Kansas shooting victim remembered as "bright light"

In this undated photo provided by her family, Terri LaManno is seen. LaManno was killed Sunday, April 13, 2014, while visiting her mother at Village Shalom assisted living facility in Overland Park, Kan. Courtesy of The LaManno family via Kansas City Star/AP

OVERLAND PARK, Kan. - The third person killed in the Kansas City-area Jewish center shootings was identified Monday as an occupational therapist who worked with visually impaired children.

Terri LaManno, 53, was gunned down Sunday while visiting her mother at Village Shalom, an assisted living facility. She also lives behind a husband, Jim, and three children, CBS affiliate KCTV reported.

Authorities say the gunman, identified as white supremacist and former Ku Klux Klan leader Frazier Glenn Cross, killed LaManno minutes after fatally shooting a doctor and his grandson in a parking lot at a nearby Jewish community center.

Overland Park Police Chief John Douglass said the case is being treated as a hate crime. Although the suspect is believed to have deliberately targeted Jewish facilities, LaManno was Catholic and the other victims, Dr. William Lewis Corporon and his 14-year-old grandson, Reat Griffin Underwood, were Methodists.

LaManno and her husband had planned to celebrate their 25th wedding anniversary on Tuesday, according to The Kansas City Star.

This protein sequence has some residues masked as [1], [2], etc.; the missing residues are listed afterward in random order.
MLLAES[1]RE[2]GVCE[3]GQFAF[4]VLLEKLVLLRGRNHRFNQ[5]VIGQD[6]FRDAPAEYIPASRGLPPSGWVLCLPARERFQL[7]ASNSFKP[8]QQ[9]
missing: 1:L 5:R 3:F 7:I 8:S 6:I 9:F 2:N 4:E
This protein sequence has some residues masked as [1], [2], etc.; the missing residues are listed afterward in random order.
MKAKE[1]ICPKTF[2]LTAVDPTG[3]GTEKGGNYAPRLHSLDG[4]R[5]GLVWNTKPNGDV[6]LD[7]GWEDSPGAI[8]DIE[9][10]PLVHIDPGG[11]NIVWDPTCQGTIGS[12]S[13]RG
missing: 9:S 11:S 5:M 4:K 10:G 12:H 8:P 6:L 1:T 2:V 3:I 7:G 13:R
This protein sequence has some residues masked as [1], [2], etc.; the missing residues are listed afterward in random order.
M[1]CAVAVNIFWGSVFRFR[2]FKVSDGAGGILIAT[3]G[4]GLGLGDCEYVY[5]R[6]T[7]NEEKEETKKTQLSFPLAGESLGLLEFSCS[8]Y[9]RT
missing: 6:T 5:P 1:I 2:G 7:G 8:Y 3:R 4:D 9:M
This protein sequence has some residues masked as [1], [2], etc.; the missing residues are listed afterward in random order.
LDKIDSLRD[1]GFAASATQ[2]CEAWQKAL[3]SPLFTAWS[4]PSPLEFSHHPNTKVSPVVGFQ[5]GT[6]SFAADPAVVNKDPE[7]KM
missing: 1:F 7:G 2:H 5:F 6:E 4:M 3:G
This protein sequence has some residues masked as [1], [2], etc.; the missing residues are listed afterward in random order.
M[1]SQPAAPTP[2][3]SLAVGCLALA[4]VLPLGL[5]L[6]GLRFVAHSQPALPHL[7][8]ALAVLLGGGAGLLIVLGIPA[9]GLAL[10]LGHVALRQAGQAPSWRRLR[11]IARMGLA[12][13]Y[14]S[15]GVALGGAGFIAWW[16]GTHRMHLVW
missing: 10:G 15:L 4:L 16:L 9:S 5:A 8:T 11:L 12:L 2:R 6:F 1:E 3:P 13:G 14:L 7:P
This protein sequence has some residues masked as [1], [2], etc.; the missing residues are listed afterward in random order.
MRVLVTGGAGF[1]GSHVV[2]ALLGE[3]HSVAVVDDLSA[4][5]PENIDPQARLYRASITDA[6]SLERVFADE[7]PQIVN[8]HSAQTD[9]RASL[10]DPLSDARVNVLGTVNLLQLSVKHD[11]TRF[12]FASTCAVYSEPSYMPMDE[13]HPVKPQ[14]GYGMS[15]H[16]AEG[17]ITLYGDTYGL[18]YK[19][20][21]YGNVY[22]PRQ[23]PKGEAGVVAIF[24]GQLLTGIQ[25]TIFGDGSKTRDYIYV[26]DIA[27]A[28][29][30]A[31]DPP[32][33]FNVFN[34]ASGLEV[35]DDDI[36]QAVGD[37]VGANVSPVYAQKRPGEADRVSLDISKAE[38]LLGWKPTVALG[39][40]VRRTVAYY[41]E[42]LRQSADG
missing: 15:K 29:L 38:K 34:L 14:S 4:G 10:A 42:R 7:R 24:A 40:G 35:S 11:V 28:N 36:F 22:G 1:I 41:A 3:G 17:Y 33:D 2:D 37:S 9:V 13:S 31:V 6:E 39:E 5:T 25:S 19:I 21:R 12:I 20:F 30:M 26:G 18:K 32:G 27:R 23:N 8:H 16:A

Her daughter Alissa, who attends Missouri State University in Springfield, released a statement Monday asking for privacy while the family grieves.

"My mom was a beautiful soul. She always thought of everyone before herself. The world needs more people like her. She was the best mother, wife, sister and friend that anyone could ask for," the statement said.

LaManno also had an older daughter, Jennifer, and a son, Gian, a student at Kansas State University, The Kansas City Star said.

LaManno worked as an occupational therapist at the Children's Center for the Visually Impaired for eight years.

"Terri was a gracious, generous, skilled, and deeply caring individual who made a great difference in the lives of so many children and their families with whom she worked at CCVI," the center said in a statement posted on its website. "She will forever be missed by all of us in the CCVI family."

Longtime friend Brian Fowler said helping others was "just part of who she was."

"She was such a loving lady, always put everyone else first before her," Fowler told KCTV.

Co-worker Nicole Heskett described LaManno as "a bright light."

"Why someone who gives so much of themselves, who is so important to the little kids that she serves, why did she get taken from us?" asked Heskett.

Fowler said support from the Kansas City community is helping LaManno's family and friends through this difficult time.

"The outpouring of love from the community shows we will defeat hate every time," Fowler said.


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